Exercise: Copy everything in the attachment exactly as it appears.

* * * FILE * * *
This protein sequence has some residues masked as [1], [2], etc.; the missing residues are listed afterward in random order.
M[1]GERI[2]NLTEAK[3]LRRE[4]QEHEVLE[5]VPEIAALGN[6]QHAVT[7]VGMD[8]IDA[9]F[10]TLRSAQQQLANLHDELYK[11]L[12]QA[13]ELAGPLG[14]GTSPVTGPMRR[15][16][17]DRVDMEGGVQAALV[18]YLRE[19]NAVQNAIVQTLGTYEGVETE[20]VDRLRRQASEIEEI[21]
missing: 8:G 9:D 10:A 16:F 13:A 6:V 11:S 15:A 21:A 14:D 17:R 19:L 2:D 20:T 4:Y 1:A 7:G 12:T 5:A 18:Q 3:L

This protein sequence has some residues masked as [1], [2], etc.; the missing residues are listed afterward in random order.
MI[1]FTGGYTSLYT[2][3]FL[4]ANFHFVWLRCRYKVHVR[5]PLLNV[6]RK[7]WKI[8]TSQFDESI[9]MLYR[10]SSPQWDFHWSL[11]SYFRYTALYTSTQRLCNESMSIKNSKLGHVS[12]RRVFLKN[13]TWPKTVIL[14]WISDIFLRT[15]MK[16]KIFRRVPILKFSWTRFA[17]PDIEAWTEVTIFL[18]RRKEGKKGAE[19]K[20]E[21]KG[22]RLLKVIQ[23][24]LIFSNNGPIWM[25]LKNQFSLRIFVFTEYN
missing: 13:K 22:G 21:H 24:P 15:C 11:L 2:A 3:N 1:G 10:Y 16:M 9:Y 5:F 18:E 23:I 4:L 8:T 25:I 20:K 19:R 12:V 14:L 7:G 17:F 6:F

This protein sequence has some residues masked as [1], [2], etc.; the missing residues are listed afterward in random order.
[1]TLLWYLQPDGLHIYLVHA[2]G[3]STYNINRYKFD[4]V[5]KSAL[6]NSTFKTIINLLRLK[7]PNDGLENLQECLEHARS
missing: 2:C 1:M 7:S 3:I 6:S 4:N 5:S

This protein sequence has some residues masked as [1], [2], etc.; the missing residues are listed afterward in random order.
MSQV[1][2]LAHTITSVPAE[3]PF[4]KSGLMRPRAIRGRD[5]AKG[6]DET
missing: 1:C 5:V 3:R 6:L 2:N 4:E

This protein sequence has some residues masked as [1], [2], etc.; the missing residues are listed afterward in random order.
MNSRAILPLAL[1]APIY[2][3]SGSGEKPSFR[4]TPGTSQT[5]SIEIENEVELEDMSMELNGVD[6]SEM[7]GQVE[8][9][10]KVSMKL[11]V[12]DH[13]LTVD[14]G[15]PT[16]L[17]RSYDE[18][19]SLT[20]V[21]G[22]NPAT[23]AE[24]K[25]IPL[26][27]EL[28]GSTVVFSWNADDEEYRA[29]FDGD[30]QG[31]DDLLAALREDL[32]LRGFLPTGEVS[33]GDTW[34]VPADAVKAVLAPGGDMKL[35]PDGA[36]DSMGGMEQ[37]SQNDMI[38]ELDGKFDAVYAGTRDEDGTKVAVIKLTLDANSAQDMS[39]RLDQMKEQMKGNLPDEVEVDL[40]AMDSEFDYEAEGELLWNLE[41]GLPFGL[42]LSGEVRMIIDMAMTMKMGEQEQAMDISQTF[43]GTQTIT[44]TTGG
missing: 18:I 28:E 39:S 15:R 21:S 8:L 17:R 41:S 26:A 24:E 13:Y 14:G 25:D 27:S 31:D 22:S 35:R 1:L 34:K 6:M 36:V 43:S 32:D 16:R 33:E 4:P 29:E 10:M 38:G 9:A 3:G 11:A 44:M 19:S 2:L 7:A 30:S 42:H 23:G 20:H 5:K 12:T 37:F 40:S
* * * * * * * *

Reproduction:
This protein sequence has some residues masked as [1], [2], etc.; the missing residues are listed afterward in random order.
M[1]GERI[2]NLTEAK[3]LRRE[4]QEHEVLE[5]VPEIAALGN[6]QHAVT[7]VGMD[8]IDA[9]F[10]TLRSAQQQLANLHDELYK[11]L[12]QA[13]ELAGPLG[14]GTSPVTGPMRR[15][16][17]DRVDMEGGVQAALV[18]YLRE[19]NAVQNAIVQTLGTYEGVETE[20]VDRLRRQASEIEEI[21]
missing: 8:G 9:D 10:A 16:F 13:A 6:V 11:S 15:A 21:A 14:D 17:R 19:L 2:D 20:T 4:Y 1:A 7:G 12:T 5:A 18:Q 3:L

This protein sequence has some residues masked as [1], [2], etc.; the missing residues are listed afterward in random order.
MI[1]FTGGYTSLYT[2][3]FL[4]ANFHFVWLRCRYKVHVR[5]PLLNV[6]RK[7]WKI[8]TSQFDESI[9]MLYR[10]SSPQWDFHWSL[11]SYFRYTALYTSTQRLCNESMSIKNSKLGHVS[12]RRVFLKN[13]TWPKTVIL[14]WISDIFLRT[15]MK[16]KIFRRVPILKFSWTRFA[17]PDIEAWTEVTIFL[18]RRKEGKKGAE[19]K[20]E[21]KG[22]RLLKVIQ[23][24]LIFSNNGPIWM[25]LKNQFSLRIFVFTEYN
missing: 13:K 22:G 21:H 24:P 15:C 11:L 2:A 3:N 1:G 10:Y 16:M 9:Y 5:F 18:E 23:I 4:L 8:T 25:I 20:K 19:R 12:V 14:L 7:G 17:F 6:F

This protein sequence has some residues masked as [1], [2], etc.; the missing residues are listed afterward in random order.
[1]TLLWYLQPDGLHIYLVHA[2]G[3]STYNINRYKFD[4]V[5]KSAL[6]NSTFKTIINLLRLK[7]PNDGLENLQECLEHARS
missing: 2:C 1:M 7:S 3:I 6:S 4:N 5:S

This protein sequence has some residues masked as [1], [2], etc.; the missing residues are listed afterward in random order.
MSQV[1][2]LAHTITSVPAE[3]PF[4]KSGLMRPRAIRGRD[5]AKG[6]DET
missing: 1:C 5:V 3:R 6:L 2:N 4:E

This protein sequence has some residues masked as [1], [2], etc.; the missing residues are listed afterward in random order.
MNSRAILPLAL[1]APIY[2][3]SGSGEKPSFR[4]TPGTSQT[5]SIEIENEVELEDMSMELNGVD[6]SEM[7]GQVE[8][9][10]KVSMKL[11]V[12]DH[13]LTVD[14]G[15]PT[16]L[17]RSYDE[18][19]SLT[20]V[21]G[22]NPAT[23]AE[24]K[25]IPL[26][27]EL[28]GSTVVFSWNADDEEYRA[29]FDGD[30]QG[31]DDLLAALREDL[32]LRGFLPTGEVS[33]GDTW[34]VPADAVKAVLAPGGDMKL[35]PDGA[36]DSMGGMEQ[37]SQNDMI[38]ELDGKFDAVYAGTRDEDGTKVAVIKLTLDANSAQDMS[39]RLDQMKEQMKGNLPDEVEVDL[40]AMDSEFDYEAEGELLWNLE[41]GLPFGL[42]LSGEVRMIIDMAMTMKMGEQEQAMDISQTF[43]GTQTIT[44]TTGG
missing: 18:I 28:E 39:S 15:R 21:S 8:L 17:R 41:S 26:A 24:E 13:Y 14:G 25:D 27:S 31:D 22:S 35:R 1:L 34:K 6:M 36:V 43:S 32:D 16:R 33:E 4:P 29:E 10:M 38:G 9:A 3:G 11:A 44:M 19:S 2:L 7:A 30:S 42:H 23:G 20:H 5:K 12:T 37:F 40:S